Gowen, Annie, and Rama Lakshmi. “India’s ‘rent-a-womb’ Industry Could Close Doors to Foreigners.” Washington Post. The Washington Post, 28 Oct. 2015. Web. 8 Nov. 2015. <https://www.washingtonpost.com/news/worldviews/wp/2015/10/28/indias-rent-a-womb-industry-could-close-doors-to-foreigners/>

Petryna, Adriana. 2005. “Ethical Variability: Drug Development and the Globalization of Clinical Trials.” American Ethnologist 32(2): 183-197.


Can the consent of people in such impoverished communities ever be taken as true, regardless of whether they have been informed?  How does allowing these people to have bodily autonomy complicate the issue?

How can IRBs or other bodies claiming to uphold ethical standards prevent exploitation of vulnerable communities given that structural violence often drives such individuals to use their biology in order to benefit themselves and their families?

28 thoughts on “Whose Consent? Vulnerable Populations and Ethical Standards”

  1. Hi Lilian,

    Thanks for your insightful post – I thought your exploration of consent among vulnerable populations was very valuable. It reminded me of our discussions of noncompliance – often the reasons for “noncompliance” are not factors that are easily changed by the individuals labeled noncompliant, and in some cases, the noncompliance is a result of structural differences (like policies mandating MDRTB patients finish the same initial drug, even if the patients have proven they have a strain resistant to this drug; or varying policies due to stereotypes or discrimination). Similarly, I thought your post brought up interesting ideas of how structural factors affect the concept of consent.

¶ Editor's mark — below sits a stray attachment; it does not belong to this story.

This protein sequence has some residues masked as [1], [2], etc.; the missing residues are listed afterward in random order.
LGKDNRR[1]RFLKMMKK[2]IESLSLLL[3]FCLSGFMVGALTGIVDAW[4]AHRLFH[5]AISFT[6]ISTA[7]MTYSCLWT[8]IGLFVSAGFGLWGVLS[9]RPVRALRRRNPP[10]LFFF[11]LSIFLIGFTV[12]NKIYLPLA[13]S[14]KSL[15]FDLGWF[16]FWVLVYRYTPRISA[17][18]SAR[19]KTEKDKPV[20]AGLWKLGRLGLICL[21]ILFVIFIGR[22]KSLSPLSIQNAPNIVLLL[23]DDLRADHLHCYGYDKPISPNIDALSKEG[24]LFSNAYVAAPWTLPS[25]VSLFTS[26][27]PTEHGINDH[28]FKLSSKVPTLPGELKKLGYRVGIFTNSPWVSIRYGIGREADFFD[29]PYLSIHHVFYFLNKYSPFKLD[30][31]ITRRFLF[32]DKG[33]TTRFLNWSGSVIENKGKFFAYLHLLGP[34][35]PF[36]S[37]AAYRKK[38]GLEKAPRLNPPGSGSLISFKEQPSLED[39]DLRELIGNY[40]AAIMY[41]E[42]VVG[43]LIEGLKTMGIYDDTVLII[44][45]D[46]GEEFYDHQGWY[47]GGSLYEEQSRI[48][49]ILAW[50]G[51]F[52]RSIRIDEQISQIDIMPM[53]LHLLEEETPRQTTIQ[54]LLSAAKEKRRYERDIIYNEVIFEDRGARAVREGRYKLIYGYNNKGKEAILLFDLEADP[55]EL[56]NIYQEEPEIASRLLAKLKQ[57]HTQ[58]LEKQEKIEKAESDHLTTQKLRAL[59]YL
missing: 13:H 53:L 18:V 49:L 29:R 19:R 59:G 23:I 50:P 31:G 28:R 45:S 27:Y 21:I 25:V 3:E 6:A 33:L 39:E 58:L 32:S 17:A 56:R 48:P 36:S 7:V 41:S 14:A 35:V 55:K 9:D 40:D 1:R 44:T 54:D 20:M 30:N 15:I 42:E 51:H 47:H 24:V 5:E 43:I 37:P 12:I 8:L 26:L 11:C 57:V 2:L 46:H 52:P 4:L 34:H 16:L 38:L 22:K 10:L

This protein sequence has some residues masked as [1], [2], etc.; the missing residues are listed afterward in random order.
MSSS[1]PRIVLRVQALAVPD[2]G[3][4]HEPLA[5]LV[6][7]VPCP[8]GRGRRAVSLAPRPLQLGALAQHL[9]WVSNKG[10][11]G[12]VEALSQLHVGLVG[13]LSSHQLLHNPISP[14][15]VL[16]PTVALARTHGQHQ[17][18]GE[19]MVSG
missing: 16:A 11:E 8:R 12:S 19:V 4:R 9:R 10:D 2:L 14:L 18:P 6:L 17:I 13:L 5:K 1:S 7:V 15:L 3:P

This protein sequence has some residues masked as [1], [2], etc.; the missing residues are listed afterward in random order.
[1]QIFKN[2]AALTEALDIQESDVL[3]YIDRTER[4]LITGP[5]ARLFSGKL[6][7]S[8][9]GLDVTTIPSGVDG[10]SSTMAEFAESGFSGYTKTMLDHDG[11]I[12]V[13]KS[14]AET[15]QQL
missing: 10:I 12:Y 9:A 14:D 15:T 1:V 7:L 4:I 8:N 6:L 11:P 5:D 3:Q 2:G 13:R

I agree that consent when in a vulnerable situation is different from consent in a more privileged situation. However, I also believe that all individuals should have autonomy over their body, which includes accepting or denying drugs and other interventions. I am inclined to say that the consent given can be true, but that this consent is produced under a very different set of circumstances that should always be taken into account. This is definitely a tough question to consider and I am really interested to hear what others think.

    1. I think you’re definitely right to say that we have to take into account the different sets of circumstances in which “consent” is produced. But if, like you said, we should give everyone bodily autonomy and the right to make their own decisions, then what difference will cataloguing their situation do? What are we going to do to help them once we understand their situation, if we’re still going to let them do something that they wouldn’t have done had they been in a position of privilege? Although I don’t really have an answer, it’s a very frustrating dilemma.